Rapine and wrong, and fear usurp'd her place,
And a bold, artful, surly, savage race;
Who, only skill'd to take the finny tribe,
The yearly dinner, or septennial bribe,
Wait on the shore, and, as the waves run high,
On the tost vessel bend their eager eye,
Which to their coast directs its venturous way;

Theirs, or the ocean's miserable prey." It is generally, and we think very naturally, supposed by those who have not perused Mr. Crabbe's entire works, that he is a gloomy writer, delighting to dwell upon the dark points of human character; and the consequent conclusion is that he must have been a reserved, unsocial, unhappy man. His memoir, by his son, will entirely remove this latter impression, and the former has been very properly accounted for on this wise. Mr. Crabbe was long known to the majority of general readers by the portions of his earlier works which found their way into the “Elegant Extracts.” These fragments, containing a very faithful insight to the miseries of the poor, so long concealed by the false tissue of beauty which poetry had thrown over rustic life, and some of them being pictures of misery in her darkest garb, those who read them imbibed the impression that their author was an unhappy man; and the fine finish of the portions thus given to the public, produced in the minds of most who read them, an assurance that this was Mr. Crabbe's forte, and consequently that the bias of his mind led him to take pleasure in the contemplation of human nature in its most degraded and mortifying developments. This is by no means a fair estimate of our author's character, as the careful perusal of his later productions will abundantly testify. One passage in “The Village,” more, probably, than any other, may have had an influence in producing this impression. We allude to that admirable, minute, and sickening description of the parish work-house, with its inmates, the heartless apothecary and unspiritual priest. As there is not, perhaps, in all his poems, a passage more finished and true to nature, and one showing our author's power at that period, we will give several extracts from it. It richly deserves preservation.

“ Theirs is yon house that holds the parish poor,

Whose walls of mud scarce bear the broken door,
There, where the putrid vapours, flagging, play,
And the dull wheel hums doleful through the day ;-
There children dwell who know no parents' care ;
Parents, who know no children's love, dwell there!
Heart-broken matrons on their joyless bed,
Forsaken wives, and mothers never wed;
Dejected widows, with unheeded tears,
And crippled age, with more than childhood's fears ;
The lame, the blind, and, far the happiest they !
The moping idiot and the madman gay.

“Such is that room which one rude beam divides,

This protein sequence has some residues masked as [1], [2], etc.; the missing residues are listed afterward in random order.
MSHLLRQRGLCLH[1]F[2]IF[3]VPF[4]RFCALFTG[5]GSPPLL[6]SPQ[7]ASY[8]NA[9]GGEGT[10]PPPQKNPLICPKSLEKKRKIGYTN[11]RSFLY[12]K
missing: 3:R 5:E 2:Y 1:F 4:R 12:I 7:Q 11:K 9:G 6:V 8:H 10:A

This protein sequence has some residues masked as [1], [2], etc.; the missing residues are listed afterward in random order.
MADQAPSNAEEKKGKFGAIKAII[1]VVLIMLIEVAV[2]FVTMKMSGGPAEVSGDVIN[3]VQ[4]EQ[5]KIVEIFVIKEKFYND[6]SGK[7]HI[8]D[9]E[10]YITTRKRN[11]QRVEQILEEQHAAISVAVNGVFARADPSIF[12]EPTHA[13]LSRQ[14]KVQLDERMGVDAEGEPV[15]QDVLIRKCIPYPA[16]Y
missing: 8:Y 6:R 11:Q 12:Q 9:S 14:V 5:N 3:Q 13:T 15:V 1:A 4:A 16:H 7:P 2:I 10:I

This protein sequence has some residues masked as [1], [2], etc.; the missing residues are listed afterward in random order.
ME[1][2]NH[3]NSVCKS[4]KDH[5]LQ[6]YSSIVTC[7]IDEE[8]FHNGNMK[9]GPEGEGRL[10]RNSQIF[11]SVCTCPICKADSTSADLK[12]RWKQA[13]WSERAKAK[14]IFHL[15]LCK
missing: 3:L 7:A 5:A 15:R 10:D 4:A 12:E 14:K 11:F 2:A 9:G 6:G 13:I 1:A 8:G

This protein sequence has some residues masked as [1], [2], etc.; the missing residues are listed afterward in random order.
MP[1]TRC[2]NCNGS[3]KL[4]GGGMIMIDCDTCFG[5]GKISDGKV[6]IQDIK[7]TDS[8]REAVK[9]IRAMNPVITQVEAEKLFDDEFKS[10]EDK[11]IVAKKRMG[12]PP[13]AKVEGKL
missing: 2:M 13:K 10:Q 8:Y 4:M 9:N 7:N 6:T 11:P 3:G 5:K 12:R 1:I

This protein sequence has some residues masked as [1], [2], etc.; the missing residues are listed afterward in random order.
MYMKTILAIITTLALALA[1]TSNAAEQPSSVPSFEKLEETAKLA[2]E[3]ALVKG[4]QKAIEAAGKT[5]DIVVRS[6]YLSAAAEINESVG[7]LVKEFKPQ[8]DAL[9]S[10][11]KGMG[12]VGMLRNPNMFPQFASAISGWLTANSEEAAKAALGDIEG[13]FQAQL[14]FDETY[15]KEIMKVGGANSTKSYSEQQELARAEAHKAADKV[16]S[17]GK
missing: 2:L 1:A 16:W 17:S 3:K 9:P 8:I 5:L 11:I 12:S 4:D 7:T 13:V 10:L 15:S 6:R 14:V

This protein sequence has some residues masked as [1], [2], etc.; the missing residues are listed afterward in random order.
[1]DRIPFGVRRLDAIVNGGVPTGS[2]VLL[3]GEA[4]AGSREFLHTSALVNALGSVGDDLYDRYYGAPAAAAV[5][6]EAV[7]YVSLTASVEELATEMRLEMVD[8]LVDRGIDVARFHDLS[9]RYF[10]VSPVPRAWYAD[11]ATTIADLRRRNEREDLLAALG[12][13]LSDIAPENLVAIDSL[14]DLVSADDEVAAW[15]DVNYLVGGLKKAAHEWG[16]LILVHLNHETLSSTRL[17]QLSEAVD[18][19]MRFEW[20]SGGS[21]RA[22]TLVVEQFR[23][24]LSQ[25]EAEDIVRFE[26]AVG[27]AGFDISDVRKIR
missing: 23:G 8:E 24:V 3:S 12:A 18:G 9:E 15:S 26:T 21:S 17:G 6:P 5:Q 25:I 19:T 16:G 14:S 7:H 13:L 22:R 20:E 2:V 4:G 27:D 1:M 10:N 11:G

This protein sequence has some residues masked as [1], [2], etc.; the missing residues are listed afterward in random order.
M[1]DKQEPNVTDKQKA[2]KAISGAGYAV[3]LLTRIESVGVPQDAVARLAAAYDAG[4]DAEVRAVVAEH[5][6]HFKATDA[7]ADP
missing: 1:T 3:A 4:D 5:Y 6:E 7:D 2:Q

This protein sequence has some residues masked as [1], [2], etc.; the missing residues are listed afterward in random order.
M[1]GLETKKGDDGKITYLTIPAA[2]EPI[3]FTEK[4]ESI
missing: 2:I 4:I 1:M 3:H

And naked rafters form the sloping sides ;
Where the vile bands that bind the thatch are seen,
And lath and mud are all that lie between;
Save one dull pane, that, coarsely patch'd, gives way
To the rude tempest, yet excludes the day,
Here, on a matted flock, with dust o'erspread,
The drooping wretch reclines his languid head;
For him no hand the cordial cup applies,
Or wipes the tear that stagnates in his eyes ;
No friends with soft discourse his pain beguile,
Or promise hope till sickness wears a smile.

“But soon a loud and hasty summons calls,

Shakes the thin roof, and echoes round the walls ; Vol. 1.-33

Anon a figure enters, quaintly neat,
All pride and business, bustle and conceit;
With looks unalter'd by these scenes of wo,
With speed that, entering, speaks his haste to go,
He bids the gazing throng around him fly,
And carries fate and physic in his eye:
A potent quack, long versed in human ills,
Who first insults the victim whom he kills ;
Whose murd'rous hand a drowsy bench protect,
And whose most tender mercy is neglect.

“ But ere his death some pious doubts arise,
Some simple fears which bold bad' men despise ;
Fain would he ask the parish priest to prove
His title certain to the joys above;
For this he sends the murmuring nurse, who calls
The holy stranger to these dismal walls ;
And doth not he, the pious man, appear,
He passing rich with forty pounds a year?'
Ah! no; a shepherd of a different stock,
And far unlike him, feeds his little flock:
A jovial youth, who thinks his Sunday's task
As much as God or man can fairly ask;
The rest he gives to loves and labors light,
To fields the morning, and to feasts the night;
None better skill'd the noisy pack to guide,
To urge their chase, to cheer them or to chide ;
A sportsman keen, he shoots through half the day,
And, skill'd at whist, devotes the night to play:
Then while such honors bloom around his head,
Shall he sit sadly by the sick man's bed,
To raise the hope he feels not, or with zeal
To combat fears that e'en the pious feel ?"

What exquisite painting ! what a perfect picture! Is it to be wondered that a man long known to the literary world by this and kindred passages, should be regarded as fond of contemplating the human heart when it presents the most dreary aspect? We had intended to make two or three other extracts from this

but if we pause to cull every flower, and dwell upon every beauty, we shall swell our article far beyond its assigned limits. We shall not delay upon the “Newspaper,” a poem published in 1786; it detracted naught from the author's acquired credit, if it added little thereto. It is an interesting poem, with, perhaps, an improvement in versification; not very complimentary to that department of literature, and dealing out very unacceptable advice to those who